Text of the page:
The recent news of Labour Department inspectors investigating claims of an Indian Auckland restaurant chain paying workers $4 an hour follows a steadily growing list of similar incidents being reported.
Occurrences of employees being underpaid and overworked have also emanated from dairies, vineyards and eating establishments in the past.
The tale follows a familiar script; Indian immigrants, mostly students, are paid their wages in cash, much below the minimum wage rate, made to work for about 70 hours a week, denied benefits such as holiday pay and access to ACC, that form a part of the rules in force.
It is easy to paint the perpetrators, as villains of the piece.
But the bigger question is that employers’ inhuman demands are succeeding only because there is a supply of employees willing to act as conduits.
Students come to New Zealand to study, work and if qualified, settle in this beautiful country. There is no denying that the job market is tough.
Students are under constant pressure to have a part time job to make their ends meet and depend less on remittance from home. Many parents in India invest heavily on the education of children, often selling or mortgaging their assets.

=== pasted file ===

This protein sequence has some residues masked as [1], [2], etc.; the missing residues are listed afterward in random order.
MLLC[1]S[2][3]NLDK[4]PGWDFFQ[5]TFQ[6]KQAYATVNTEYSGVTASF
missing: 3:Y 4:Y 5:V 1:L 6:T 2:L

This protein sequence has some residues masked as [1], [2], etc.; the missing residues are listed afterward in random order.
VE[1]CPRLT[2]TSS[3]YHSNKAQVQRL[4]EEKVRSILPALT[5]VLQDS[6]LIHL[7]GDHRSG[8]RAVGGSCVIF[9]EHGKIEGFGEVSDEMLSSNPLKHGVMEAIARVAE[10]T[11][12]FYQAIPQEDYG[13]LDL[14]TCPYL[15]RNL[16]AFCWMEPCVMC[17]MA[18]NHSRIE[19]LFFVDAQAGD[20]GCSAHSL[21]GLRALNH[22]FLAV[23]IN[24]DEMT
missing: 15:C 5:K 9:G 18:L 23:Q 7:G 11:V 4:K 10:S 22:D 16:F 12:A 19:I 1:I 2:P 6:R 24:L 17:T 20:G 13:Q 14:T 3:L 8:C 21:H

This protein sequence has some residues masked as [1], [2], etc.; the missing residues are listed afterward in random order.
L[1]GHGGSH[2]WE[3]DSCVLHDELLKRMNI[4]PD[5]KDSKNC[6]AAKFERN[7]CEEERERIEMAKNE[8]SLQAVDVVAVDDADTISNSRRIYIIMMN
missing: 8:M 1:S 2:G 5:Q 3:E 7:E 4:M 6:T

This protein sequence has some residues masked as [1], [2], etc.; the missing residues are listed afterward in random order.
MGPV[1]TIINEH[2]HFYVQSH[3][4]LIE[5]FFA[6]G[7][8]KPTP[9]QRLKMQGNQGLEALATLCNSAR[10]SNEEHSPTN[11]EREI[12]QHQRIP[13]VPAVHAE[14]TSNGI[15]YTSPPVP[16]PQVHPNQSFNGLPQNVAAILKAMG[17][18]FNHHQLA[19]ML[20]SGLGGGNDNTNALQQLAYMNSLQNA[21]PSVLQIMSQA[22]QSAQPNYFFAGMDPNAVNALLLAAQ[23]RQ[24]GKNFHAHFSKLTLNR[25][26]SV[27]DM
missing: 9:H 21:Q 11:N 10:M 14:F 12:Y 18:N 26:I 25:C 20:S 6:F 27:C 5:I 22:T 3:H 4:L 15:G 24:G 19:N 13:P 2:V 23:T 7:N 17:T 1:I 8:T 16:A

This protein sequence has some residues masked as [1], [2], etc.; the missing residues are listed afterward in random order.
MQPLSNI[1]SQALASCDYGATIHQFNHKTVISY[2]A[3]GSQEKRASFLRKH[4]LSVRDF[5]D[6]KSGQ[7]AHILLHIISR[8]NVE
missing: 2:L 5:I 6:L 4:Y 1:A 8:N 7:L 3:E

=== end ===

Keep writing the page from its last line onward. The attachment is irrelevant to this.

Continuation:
Dignity of labour is a principle that everyone must recognise to get employment in New Zealand. No job is big or small; it is what we make of the job that eventually counts. Job aspirants should also adhere to the rules of the place.
Those accepting jobs with employers flouting the law are not doing anyone any favour. Such jobs add nothing to one’s resume; as you cannot even mention them on CVs. New Zealand experience is a must for migrants to progress in companies here.
Mentioning in an interview that last job you was on cash and unofficial basis will not endear anyone to future employers.
Another trend reported is that some migrants pay agents or employers between $10,000 and $20,000 to secure jobs for obtaining residence. This illegal practice should be stopped.
Firstly, if caught, the person stands the risk of his or her application for work or residence permit rejected or withdrawn, with further service by Immigration New Zealand denied.
Secondly, how can people trust such companies that take money from jobseekers to get work and residence permit? What if they collapse or change their minds?
There is no legal recourse for victims of such fraud.
In order to succeed in life, we must work hard, improve skills and knowledge, seek continuous improvement, face challenges and remain optimistic.
Students and jobseekers must always perceive the bigger picture and should not succumb to unscrupulous employers, who breach working conditions and abuse their rights. They should hold their heads high and pursue their professional life with honesty and integrity. They can then be assured of positive results.
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